Drunk Driving: Still the Biggest Cause of Auto Accidents
With the many auto accidents being caused by mobile device distractions, drunk driving doesn’t get as much press as it used to. But the fact is that drinking and driving is still the biggest cause of auto accidents. In 2012, one person died every 51 minutes because of drunk-driving crashes – a total of 10,322 people.
Disturbing Drunk Driving Statistics
Drunk driving is an epidemic, and it’s not going away. Combining drunk driving with other driving distractions – like texting and driving or taking selfies while behind the wheel – makes our nation’s highways even more deadly. The following statistics about drunk driving were gathered by Mothers Against Drunk Driving (MADD):
- Every day in the United States, 28 people die in a motor vehicle crash involving a driver who is under the influence of alcohol.
- On average, one in three people will be involved in a drunk-driving crash in their lifetime.
- An average drunk driver has driven drunk 80 times before their first arrest.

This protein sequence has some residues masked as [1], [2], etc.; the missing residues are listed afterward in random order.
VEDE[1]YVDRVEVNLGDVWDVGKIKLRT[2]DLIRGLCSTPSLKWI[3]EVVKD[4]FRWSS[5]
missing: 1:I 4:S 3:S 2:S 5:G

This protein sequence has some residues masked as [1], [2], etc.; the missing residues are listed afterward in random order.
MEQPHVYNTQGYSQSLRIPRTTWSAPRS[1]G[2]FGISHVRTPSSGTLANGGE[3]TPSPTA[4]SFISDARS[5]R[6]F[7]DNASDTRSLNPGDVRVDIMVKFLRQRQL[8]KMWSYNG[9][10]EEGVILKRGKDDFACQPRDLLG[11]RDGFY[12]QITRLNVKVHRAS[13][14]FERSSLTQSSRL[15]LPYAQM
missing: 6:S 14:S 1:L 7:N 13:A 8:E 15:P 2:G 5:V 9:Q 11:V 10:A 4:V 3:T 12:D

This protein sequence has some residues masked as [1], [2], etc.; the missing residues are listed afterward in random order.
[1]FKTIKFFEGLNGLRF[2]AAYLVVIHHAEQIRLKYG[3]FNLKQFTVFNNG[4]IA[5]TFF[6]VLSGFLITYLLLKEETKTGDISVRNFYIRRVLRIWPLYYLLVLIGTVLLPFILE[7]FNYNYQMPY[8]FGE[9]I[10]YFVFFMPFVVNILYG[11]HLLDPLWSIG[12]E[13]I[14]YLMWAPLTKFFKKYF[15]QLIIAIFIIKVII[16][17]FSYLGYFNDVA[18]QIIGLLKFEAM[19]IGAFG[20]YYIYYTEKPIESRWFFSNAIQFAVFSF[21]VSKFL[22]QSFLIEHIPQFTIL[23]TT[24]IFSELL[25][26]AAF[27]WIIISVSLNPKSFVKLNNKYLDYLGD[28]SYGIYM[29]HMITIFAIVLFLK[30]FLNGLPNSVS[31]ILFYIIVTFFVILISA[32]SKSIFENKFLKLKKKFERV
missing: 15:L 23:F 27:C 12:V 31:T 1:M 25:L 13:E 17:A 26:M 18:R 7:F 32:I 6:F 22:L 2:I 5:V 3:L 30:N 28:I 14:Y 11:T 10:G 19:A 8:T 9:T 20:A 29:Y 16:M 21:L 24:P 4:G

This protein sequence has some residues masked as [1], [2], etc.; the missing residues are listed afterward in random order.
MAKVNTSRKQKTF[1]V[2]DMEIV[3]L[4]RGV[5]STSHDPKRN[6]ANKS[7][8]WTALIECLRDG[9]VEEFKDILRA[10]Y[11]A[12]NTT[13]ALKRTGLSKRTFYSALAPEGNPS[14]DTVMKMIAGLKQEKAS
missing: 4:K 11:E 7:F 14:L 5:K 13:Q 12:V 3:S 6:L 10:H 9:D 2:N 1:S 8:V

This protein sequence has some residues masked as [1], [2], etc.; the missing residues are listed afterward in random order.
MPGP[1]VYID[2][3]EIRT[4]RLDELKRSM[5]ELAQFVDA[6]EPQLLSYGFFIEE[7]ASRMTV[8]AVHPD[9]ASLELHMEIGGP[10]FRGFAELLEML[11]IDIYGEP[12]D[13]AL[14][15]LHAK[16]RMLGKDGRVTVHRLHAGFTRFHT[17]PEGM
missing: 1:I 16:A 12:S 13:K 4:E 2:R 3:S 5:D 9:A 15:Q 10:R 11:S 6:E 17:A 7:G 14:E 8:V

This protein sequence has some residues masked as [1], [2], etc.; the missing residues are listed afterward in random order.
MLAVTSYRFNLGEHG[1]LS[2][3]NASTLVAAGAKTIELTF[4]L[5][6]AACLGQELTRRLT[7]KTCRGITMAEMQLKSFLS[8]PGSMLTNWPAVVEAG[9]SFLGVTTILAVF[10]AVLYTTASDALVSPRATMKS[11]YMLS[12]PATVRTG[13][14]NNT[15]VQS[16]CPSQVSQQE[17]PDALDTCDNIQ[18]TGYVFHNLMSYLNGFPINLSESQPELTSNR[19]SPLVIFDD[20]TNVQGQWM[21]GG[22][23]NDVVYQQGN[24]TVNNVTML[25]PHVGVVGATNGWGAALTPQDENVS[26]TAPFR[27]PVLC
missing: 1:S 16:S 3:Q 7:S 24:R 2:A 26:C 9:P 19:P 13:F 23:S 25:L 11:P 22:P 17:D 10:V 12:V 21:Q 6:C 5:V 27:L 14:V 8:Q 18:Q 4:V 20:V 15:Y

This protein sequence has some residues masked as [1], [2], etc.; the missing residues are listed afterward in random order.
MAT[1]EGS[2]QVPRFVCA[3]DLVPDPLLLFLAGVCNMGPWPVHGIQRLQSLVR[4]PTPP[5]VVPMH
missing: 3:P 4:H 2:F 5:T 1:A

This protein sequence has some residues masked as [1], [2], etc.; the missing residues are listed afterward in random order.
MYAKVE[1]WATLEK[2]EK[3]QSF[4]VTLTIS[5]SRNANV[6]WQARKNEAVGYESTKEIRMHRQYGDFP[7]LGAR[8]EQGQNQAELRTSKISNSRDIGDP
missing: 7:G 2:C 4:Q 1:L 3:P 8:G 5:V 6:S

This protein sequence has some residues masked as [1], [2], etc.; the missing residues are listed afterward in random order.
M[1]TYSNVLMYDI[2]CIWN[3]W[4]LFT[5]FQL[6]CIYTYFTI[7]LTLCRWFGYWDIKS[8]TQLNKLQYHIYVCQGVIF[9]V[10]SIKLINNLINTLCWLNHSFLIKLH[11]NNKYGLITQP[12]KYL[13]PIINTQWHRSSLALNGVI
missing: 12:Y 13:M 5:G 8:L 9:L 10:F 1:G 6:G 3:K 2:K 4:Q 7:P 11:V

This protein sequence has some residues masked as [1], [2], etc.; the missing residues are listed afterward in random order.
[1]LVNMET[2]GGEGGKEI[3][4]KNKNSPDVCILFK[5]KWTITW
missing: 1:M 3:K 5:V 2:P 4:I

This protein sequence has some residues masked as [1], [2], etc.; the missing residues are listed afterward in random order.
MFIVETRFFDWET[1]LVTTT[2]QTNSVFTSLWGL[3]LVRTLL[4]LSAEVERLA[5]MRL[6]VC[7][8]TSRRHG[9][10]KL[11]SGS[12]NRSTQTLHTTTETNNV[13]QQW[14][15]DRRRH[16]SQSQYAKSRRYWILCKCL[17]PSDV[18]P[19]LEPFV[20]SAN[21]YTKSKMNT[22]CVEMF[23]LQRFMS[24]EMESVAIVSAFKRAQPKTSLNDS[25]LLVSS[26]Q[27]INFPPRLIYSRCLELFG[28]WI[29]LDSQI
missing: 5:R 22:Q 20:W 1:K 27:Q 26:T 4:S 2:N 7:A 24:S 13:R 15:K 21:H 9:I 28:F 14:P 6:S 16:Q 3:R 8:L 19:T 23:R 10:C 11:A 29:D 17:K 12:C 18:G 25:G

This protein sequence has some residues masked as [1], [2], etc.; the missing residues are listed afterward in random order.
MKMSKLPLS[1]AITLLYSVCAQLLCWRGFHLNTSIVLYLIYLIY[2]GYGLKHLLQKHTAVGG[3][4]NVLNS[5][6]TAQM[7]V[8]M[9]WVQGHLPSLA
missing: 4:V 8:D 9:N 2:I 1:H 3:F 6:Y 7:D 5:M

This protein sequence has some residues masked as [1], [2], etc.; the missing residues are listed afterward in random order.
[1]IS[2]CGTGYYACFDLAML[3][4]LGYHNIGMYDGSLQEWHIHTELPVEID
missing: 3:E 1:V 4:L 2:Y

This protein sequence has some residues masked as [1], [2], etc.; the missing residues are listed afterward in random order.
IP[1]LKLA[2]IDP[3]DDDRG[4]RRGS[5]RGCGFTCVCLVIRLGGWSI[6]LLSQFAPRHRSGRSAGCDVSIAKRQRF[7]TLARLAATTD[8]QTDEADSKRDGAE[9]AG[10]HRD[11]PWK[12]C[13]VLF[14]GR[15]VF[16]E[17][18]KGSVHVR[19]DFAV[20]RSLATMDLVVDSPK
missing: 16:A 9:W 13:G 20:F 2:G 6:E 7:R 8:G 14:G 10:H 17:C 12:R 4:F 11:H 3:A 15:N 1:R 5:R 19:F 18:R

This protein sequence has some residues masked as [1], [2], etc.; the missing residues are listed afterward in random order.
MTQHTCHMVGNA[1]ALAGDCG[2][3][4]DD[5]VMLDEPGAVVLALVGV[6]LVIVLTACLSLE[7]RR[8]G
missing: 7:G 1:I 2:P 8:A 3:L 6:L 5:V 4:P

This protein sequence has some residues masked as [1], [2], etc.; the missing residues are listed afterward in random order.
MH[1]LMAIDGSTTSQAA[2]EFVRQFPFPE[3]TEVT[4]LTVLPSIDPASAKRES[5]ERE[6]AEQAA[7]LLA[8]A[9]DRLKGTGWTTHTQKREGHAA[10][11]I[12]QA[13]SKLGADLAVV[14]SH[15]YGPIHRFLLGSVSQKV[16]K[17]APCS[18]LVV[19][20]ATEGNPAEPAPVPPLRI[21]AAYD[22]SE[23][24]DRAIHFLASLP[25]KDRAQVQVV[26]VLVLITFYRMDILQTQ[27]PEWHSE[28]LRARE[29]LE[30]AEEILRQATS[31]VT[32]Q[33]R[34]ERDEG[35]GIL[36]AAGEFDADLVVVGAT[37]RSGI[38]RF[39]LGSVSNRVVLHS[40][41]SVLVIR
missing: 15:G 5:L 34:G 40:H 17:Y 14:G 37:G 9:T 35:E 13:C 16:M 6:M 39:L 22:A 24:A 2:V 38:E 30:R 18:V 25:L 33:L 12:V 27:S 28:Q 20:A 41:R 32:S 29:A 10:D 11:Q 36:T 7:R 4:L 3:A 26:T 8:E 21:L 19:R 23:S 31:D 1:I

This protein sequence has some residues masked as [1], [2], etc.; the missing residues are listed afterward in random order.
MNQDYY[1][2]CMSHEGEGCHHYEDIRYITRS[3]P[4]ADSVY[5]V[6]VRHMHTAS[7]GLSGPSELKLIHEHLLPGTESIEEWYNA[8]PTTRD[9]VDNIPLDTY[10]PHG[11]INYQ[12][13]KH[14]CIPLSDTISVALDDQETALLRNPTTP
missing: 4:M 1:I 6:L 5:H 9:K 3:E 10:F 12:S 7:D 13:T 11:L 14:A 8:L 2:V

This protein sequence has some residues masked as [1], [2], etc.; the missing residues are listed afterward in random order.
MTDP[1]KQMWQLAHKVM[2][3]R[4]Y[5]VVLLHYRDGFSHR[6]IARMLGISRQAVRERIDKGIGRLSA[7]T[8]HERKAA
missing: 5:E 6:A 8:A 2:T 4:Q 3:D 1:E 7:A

- In 2011, 226 children were killed in drunk-driving crashes. Of those, 54 percent were riding with the drunk driver.
Young and Drunk
It’s a known fact that teenage drivers are more dangerous on the roads because of inexperience and recklessness. In fact, car crashes are the leading cause of death for teens, and about a quarter of those auto accidents involve an underage driver who has been drinking.
The rate of drunk driving is highest among 21- to 25-year-olds (23.4 percent). Fatal crashes as a result of drunk driving, according to 2011 statistics, were caused by drivers ages 21 to 24 (32 percent), ages 25 to 34 (30 percent), and 35 to 44 (24 percent).
Night and Day
Drunk-driving accidents can occur at any time of the day or night but, not surprisingly, the wee hours and weekends account for the highest numbers of drunk-driving accidents. Of the fatal crashes that occurred during the week in 2011, 15 percent of all drivers were drunk, compared to 31 percent on weekends. Drunk-driving involvement in fatal crashes in the same year was 4.5 times higher at night (36 percent) than during the day (8 percent).